Tailgating Chili

Fall weather is here and football is back, which means it’s time for one recipe that has sat dormant all summer to make its debut. Chili!

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I made this chili for the Packers vs. Bills game at Lambeau Field a couple weeks ago. The last time I was at Lambeau, Brett Farve was making his debut as a Viking. Anger and resentment permeated the crowd, but the atmosphere could not have been more different as the Bills took the field. Most people just have pity on the poor Bills fans. It was quite a jovial environment, and much to Eric’s surprise, I had fun! At a football game! Amazing!

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Now, I normally do not cook chili from a recipe. I usually just start dumping stuff in the pot until it tastes good, so I’m going to try to approximate my measurements as best as possible. I changed it up a bit this time by incorporating some toasted New Mexico chiles – they’re optional, but really added another layer of flavor. Another “secret ingredient” is lots and lots of garlic. I think I used a whole head of fresh garlic and dumped another boatload of granulated garlic into the fold. I can’t pinpoint why, but I love the granulated garlic in my chili – maybe it’s more concentrated?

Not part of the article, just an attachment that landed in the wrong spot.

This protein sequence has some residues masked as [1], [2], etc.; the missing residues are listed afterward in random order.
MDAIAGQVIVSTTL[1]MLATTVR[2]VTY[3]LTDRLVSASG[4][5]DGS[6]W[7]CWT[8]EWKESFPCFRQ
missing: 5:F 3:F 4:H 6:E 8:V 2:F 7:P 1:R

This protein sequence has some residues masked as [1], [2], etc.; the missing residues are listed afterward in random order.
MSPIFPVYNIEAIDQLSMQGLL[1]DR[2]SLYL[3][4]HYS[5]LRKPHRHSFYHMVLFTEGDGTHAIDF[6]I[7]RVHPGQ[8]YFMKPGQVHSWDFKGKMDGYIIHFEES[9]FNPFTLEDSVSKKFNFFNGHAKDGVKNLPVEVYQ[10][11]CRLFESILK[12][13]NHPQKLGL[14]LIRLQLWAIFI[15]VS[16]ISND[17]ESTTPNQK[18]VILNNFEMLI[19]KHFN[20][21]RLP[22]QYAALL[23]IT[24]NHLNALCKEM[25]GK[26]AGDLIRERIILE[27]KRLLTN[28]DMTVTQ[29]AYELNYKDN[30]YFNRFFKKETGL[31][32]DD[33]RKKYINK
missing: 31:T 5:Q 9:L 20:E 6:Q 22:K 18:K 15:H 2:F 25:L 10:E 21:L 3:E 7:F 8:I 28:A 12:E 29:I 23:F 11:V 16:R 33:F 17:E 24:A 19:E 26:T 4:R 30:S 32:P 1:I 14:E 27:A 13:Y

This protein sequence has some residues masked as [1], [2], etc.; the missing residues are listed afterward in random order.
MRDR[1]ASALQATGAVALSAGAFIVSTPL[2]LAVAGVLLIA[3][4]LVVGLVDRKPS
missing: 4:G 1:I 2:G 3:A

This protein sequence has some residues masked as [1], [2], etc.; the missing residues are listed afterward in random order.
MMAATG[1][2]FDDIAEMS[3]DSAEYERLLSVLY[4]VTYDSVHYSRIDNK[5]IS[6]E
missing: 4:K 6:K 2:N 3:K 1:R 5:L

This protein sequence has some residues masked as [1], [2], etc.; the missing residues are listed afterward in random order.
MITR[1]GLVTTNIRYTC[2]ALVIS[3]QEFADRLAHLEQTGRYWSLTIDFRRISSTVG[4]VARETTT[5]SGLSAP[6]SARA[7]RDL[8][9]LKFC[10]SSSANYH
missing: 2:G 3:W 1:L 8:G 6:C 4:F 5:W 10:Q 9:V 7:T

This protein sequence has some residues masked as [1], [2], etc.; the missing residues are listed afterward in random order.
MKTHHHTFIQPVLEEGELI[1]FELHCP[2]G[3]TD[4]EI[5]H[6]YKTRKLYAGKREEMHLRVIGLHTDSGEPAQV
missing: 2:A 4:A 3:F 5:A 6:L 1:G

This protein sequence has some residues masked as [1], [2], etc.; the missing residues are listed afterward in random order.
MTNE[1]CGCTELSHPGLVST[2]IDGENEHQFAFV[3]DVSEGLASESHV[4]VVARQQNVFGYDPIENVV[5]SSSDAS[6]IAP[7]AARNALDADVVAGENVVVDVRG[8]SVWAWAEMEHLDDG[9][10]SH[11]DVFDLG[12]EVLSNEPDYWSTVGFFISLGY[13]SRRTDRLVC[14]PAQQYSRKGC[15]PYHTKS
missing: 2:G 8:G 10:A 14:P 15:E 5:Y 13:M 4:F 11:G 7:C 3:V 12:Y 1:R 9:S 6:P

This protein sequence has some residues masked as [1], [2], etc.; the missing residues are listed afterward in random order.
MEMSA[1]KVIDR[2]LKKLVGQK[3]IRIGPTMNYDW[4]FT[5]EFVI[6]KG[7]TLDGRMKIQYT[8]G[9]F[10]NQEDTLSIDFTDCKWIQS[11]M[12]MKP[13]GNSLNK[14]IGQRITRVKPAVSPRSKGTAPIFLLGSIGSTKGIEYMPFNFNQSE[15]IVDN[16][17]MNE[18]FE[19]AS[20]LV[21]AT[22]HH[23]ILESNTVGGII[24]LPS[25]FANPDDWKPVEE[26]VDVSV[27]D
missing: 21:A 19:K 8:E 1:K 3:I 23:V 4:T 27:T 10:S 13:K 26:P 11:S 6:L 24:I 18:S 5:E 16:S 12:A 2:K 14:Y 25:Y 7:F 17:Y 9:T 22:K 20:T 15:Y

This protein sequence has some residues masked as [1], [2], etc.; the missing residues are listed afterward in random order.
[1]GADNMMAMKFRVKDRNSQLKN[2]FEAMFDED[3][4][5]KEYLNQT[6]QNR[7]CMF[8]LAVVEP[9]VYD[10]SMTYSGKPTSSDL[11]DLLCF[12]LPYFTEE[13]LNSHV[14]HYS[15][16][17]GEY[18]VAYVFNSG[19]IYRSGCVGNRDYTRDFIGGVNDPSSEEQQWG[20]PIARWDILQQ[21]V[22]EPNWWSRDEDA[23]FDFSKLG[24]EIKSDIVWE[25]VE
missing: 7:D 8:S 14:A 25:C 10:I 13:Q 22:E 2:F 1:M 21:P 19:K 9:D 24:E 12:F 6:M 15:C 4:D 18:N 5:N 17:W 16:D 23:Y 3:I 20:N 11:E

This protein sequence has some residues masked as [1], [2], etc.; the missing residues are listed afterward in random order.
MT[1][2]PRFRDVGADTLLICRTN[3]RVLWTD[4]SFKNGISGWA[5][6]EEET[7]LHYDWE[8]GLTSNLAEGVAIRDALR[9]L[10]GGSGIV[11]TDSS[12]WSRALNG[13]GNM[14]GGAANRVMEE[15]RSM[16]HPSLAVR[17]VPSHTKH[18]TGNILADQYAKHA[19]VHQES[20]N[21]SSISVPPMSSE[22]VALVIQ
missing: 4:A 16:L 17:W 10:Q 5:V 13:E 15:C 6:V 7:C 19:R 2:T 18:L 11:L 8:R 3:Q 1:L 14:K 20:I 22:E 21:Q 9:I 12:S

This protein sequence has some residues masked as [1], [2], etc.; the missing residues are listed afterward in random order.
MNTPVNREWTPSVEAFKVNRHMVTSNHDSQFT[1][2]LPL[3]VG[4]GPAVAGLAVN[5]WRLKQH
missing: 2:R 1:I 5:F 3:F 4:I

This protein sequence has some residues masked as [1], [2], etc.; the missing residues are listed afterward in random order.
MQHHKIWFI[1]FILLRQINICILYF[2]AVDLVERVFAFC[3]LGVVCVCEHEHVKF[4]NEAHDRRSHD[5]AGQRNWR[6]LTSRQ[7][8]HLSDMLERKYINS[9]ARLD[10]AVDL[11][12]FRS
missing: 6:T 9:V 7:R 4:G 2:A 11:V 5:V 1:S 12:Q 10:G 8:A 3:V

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Chili

(this recipe makes A LOT of chili – tailgating portions of chili – so feel free to cut it in half or quarters)

1 pound ground turkey or chicken
2 large cans stewed tomatoes
1 large onion, diced
1 can black beans
, drained
1 can kidney beans, drained
2 carrots, chopped
1 red pepper, chopped and diced
1 head garlic, chopped
6-7 dried New Mexico chiles
2-3 tablespoons cumin
1-2 teaspoons cayenne pepper
2-3 teaspoons Mexican oregano
2-3 tablespoons granulated garlic
salt & pepper

greek yogurt
cilantro, for garnish
green onions, for garnish

Saute the chopped onions and garlic in a tablespoon or so of vegetable oil for a couple minutes. Add the red pepper, carrots, and ground turkey and saute for a few minutes more, until the meat is browned. Then start dumping – the canned tomatoes, spices, and beans. Meanwhile, de-seed the dried chiles and toast them in a pan until fragrant. Transfer to a pot of boiling water and rehydrate – this should take 3-5 minutes. Blend the chiles with a few tablespoons or so of chile water – or enough water to make it easy to blend the chiles. You should be left with a sort of paste-like consistency, maybe slightly runnier. Mix this paste into the chili. Let this mixture simmer over low heat for 20 minutes. Serve with a dollop of greek yogurt, green onions, and cilantro.